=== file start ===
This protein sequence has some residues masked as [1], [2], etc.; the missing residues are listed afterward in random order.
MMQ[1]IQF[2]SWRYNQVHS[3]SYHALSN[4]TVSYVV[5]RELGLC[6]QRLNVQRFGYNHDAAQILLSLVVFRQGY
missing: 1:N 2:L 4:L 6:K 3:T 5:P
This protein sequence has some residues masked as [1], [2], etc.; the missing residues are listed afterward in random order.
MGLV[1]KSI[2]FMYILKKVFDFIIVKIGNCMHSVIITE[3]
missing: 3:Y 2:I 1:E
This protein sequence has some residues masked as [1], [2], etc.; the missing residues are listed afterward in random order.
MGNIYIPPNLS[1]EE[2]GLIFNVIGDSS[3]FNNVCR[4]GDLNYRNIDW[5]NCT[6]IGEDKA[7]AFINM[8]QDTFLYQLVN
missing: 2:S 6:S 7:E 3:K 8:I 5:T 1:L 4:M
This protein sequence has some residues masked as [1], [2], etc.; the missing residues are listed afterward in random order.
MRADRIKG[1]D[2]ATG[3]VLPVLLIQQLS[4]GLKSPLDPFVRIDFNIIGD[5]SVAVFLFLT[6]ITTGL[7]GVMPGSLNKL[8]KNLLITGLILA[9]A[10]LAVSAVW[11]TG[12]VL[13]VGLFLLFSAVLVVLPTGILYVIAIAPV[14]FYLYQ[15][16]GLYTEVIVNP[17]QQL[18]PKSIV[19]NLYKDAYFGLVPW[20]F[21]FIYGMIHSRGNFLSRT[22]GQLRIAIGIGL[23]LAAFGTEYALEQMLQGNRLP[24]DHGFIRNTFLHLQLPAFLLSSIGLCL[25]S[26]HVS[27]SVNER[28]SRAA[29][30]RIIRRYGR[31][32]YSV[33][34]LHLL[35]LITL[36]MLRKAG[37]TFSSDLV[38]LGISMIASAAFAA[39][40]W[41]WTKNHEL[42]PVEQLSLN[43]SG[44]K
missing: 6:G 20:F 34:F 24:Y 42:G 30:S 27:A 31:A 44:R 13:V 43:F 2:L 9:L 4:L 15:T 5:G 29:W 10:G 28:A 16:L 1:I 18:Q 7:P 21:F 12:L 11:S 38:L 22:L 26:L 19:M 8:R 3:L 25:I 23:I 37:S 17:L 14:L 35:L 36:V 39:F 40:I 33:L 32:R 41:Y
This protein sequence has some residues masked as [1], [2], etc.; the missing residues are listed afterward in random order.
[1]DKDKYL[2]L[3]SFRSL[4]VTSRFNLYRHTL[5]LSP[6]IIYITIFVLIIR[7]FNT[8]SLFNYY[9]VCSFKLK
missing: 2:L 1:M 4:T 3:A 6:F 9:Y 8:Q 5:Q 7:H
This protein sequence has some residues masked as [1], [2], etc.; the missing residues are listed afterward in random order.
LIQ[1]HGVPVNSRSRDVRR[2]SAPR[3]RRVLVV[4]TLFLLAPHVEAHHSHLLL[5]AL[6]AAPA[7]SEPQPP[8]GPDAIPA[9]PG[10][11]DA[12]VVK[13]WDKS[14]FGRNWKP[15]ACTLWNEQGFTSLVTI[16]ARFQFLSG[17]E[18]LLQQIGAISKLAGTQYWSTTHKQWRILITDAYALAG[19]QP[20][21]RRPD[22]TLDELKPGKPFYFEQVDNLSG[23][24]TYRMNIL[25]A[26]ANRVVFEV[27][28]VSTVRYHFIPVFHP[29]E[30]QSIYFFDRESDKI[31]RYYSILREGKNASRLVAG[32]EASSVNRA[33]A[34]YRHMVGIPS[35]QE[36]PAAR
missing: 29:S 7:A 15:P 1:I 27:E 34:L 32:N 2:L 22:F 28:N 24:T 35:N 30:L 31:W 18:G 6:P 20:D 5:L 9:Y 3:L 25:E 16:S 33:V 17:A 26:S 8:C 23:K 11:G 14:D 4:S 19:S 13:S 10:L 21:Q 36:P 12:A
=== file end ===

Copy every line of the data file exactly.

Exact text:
This protein sequence has some residues masked as [1], [2], etc.; the missing residues are listed afterward in random order.
MMQ[1]IQF[2]SWRYNQVHS[3]SYHALSN[4]TVSYVV[5]RELGLC[6]QRLNVQRFGYNHDAAQILLSLVVFRQGY
missing: 1:N 2:L 4:L 6:K 3:T 5:P
This protein sequence has some residues masked as [1], [2], etc.; the missing residues are listed afterward in random order.
MGLV[1]KSI[2]FMYILKKVFDFIIVKIGNCMHSVIITE[3]
missing: 3:Y 2:I 1:E
This protein sequence has some residues masked as [1], [2], etc.; the missing residues are listed afterward in random order.
MGNIYIPPNLS[1]EE[2]GLIFNVIGDSS[3]FNNVCR[4]GDLNYRNIDW[5]NCT[6]IGEDKA[7]AFINM[8]QDTFLYQLVN
missing: 2:S 6:S 7:E 3:K 8:I 5:T 1:L 4:M
This protein sequence has some residues masked as [1], [2], etc.; the missing residues are listed afterward in random order.
MRADRIKG[1]D[2]ATG[3]VLPVLLIQQLS[4]GLKSPLDPFVRIDFNIIGD[5]SVAVFLFLT[6]ITTGL[7]GVMPGSLNKL[8]KNLLITGLILA[9]A[10]LAVSAVW[11]TG[12]VL[13]VGLFLLFSAVLVVLPTGILYVIAIAPV[14]FYLYQ[15][16]GLYTEVIVNP[17]QQL[18]PKSIV[19]NLYKDAYFGLVPW[20]F[21]FIYGMIHSRGNFLSRT[22]GQLRIAIGIGL[23]LAAFGTEYALEQMLQGNRLP[24]DHGFIRNTFLHLQLPAFLLSSIGLCL[25]S[26]HVS[27]SVNER[28]SRAA[29][30]RIIRRYGR[31][32]YSV[33][34]LHLL[35]LITL[36]MLRKAG[37]TFSSDLV[38]LGISMIASAAFAA[39][40]W[41]WTKNHEL[42]PVEQLSLN[43]SG[44]K
missing: 6:G 20:F 34:F 24:Y 42:G 30:S 27:A 31:A 44:R 13:V 43:F 2:L 9:L 4:L 15:T 5:G 29:W 10:G 28:A 16:L 1:I 18:Q 7:P 21:F 12:L 11:S 38:L 22:L 26:L 19:M 8:R 3:L 25:I 23:I 37:S 17:L 14:L 35:L 36:V 39:F 40:I 33:L 32:R 41:Y
This protein sequence has some residues masked as [1], [2], etc.; the missing residues are listed afterward in random order.
[1]DKDKYL[2]L[3]SFRSL[4]VTSRFNLYRHTL[5]LSP[6]IIYITIFVLIIR[7]FNT[8]SLFNYY[9]VCSFKLK
missing: 2:L 1:M 4:T 3:A 6:F 9:Y 8:Q 5:Q 7:H
This protein sequence has some residues masked as [1], [2], etc.; the missing residues are listed afterward in random order.
LIQ[1]HGVPVNSRSRDVRR[2]SAPR[3]RRVLVV[4]TLFLLAPHVEAHHSHLLL[5]AL[6]AAPA[7]SEPQPP[8]GPDAIPA[9]PG[10][11]DA[12]VVK[13]WDKS[14]FGRNWKP[15]ACTLWNEQGFTSLVTI[16]ARFQFLSG[17]E[18]LLQQIGAISKLAGTQYWSTTHKQWRILITDAYALAG[19]QP[20][21]RRPD[22]TLDELKPGKPFYFEQVDNLSG[23][24]TYRMNIL[25]A[26]ANRVVFEV[27][28]VSTVRYHFIPVFHP[29]E[30]QSIYFFDRESDKI[31]RYYSILREGKNASRLVAG[32]EASSVNRA[33]A[34]YRHMVGIPS[35]QE[36]PAAR
missing: 29:S 7:A 15:P 1:I 27:E 34:L 32:N 2:L 22:F 28:N 24:T 35:N 30:L 31:W 18:G 6:P 20:D 5:L 9:Y 3:L 25:E 16:S 33:V 17:A 26:S 8:C 23:K 11:G 14:D 4:S 19:S 13:S 10:L 21:Q 36:P 12:A